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Global valuations reset

A bear market is a value restoration process. Assets that had previously been priced for poor returns can again be expected to appreciate handsomely. Not only are prospective returns higher after declines, but risks are lower, as prices are no longer based on fragile narratives about perpetual prosperity. All of the assumptions that justified high multiples and low yields are forgotten, and the new consensus becomes dismissive of optimism. Nonetheless, most businesses adapt to the new environment and find ways to grow again, and investor worry turns to guarded optimism as the numbers improve. Higher prices and greater willingness to invest feed business growth in a virtuous cycle, resulting in gains for those who buck the pessimistic consensus.

Things certainly look bleak from this vantage, but so far in 2020, we have seen a dramatic improvement in the long-term prospects for global equities. The easiest way to track valuations around the world is through the CAPE ratio, which compares stock prices to a 10-year running average of earnings. As you can see below, our 20-country mean CAPE has plummeted from 21 in January to 16 as of the end of April. While valuations have been lower at times, this reset is encouraging for long-term investors.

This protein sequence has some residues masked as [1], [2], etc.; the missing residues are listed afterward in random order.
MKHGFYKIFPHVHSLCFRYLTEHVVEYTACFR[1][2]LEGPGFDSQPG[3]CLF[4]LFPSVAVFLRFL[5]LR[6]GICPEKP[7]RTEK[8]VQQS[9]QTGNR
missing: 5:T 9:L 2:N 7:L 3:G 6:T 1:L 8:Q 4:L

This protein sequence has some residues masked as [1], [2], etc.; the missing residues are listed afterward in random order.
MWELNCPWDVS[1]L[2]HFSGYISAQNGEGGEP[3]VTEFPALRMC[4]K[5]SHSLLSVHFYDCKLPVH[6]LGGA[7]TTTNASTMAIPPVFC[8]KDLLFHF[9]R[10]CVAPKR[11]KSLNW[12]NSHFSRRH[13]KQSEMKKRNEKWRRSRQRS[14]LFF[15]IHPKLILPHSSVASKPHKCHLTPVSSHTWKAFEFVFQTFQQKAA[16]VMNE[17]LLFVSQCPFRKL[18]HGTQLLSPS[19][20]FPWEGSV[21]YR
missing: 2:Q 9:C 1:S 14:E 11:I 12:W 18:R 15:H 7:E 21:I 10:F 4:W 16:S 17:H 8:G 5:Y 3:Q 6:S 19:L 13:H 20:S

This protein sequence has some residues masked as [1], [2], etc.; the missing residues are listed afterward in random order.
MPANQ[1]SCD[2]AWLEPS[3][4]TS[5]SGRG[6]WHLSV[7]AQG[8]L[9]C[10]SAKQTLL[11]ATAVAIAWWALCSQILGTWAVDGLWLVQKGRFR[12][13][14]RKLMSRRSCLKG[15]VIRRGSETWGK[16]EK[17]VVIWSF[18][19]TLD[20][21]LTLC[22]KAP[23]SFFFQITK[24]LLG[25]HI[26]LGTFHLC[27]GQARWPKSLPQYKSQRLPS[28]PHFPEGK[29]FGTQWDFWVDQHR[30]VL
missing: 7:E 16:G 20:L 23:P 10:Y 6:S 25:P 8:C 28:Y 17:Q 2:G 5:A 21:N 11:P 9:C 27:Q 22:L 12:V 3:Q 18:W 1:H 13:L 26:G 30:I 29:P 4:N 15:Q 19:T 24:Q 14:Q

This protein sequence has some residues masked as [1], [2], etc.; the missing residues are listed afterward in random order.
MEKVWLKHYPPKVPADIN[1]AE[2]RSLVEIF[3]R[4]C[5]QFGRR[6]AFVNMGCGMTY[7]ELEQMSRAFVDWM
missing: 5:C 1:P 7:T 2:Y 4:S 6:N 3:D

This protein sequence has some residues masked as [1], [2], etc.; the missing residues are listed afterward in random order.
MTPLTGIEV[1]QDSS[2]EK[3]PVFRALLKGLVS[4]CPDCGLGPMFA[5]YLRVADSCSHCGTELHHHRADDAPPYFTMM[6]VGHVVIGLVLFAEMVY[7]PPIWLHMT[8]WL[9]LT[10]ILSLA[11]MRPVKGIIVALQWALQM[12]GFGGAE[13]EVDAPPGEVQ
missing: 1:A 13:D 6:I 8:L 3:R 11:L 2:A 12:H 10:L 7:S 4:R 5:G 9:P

Long-term PE: US vs Global Mean

The US market is cheaper now than a few months ago, but it remains expensive at a CAPE of 27. The long-term prospects from such a level are poor, even without the likelihood of a contraction in earnings during this recession. Some developed countries are quite cheap already, such as the UK at 14, Hong Kong at 15, and South Korea at 11. Even Japan, long the most expensive market in the world at over 50, is trading at 18 times 10-year earnings. This dispersion in valuations means that it is going to be more important than ever to diversify your equity exposure in the coming years. As countries begin to adapt to the new economic climate, we are likely to see strong bull markets emerge.

For now the trends remain negative in most markets, so momentum-informed portfolios like those we run at my firm are defensively positioned, but by preserving value now we remain ready to act when the smoke clears.

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